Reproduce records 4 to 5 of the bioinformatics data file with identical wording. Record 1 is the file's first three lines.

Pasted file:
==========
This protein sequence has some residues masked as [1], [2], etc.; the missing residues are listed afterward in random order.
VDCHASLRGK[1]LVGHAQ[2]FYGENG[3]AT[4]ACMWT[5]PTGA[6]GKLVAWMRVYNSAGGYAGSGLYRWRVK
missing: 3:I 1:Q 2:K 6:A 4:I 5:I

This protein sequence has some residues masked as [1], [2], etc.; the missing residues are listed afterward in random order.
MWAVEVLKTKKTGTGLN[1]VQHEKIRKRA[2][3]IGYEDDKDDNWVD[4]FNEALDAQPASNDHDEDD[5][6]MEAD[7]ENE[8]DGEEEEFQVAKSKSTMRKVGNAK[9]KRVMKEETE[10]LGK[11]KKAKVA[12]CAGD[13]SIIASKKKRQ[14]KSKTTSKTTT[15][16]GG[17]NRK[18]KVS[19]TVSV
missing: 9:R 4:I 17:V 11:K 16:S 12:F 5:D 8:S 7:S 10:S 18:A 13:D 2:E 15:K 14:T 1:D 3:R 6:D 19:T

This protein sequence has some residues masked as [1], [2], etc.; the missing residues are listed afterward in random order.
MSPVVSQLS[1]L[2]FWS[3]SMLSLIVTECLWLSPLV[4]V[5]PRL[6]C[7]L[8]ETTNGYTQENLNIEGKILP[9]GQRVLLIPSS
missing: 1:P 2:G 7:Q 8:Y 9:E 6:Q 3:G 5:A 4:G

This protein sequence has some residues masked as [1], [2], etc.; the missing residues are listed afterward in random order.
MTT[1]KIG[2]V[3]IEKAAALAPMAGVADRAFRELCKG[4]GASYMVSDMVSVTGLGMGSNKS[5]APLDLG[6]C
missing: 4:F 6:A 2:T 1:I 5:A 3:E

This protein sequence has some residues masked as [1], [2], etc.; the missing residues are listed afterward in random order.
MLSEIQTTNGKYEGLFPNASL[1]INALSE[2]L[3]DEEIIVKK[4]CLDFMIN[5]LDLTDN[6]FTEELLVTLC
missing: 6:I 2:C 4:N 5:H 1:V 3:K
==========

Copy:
This protein sequence has some residues masked as [1], [2], etc.; the missing residues are listed afterward in random order.
MTT[1]KIG[2]V[3]IEKAAALAPMAGVADRAFRELCKG[4]GASYMVSDMVSVTGLGMGSNKS[5]APLDLG[6]C
missing: 4:F 6:A 2:T 1:I 5:A 3:E

This protein sequence has some residues masked as [1], [2], etc.; the missing residues are listed afterward in random order.
MLSEIQTTNGKYEGLFPNASL[1]INALSE[2]L[3]DEEIIVKK[4]CLDFMIN[5]LDLTDN[6]FTEELLVTLC
missing: 6:I 2:C 4:N 5:H 1:V 3:K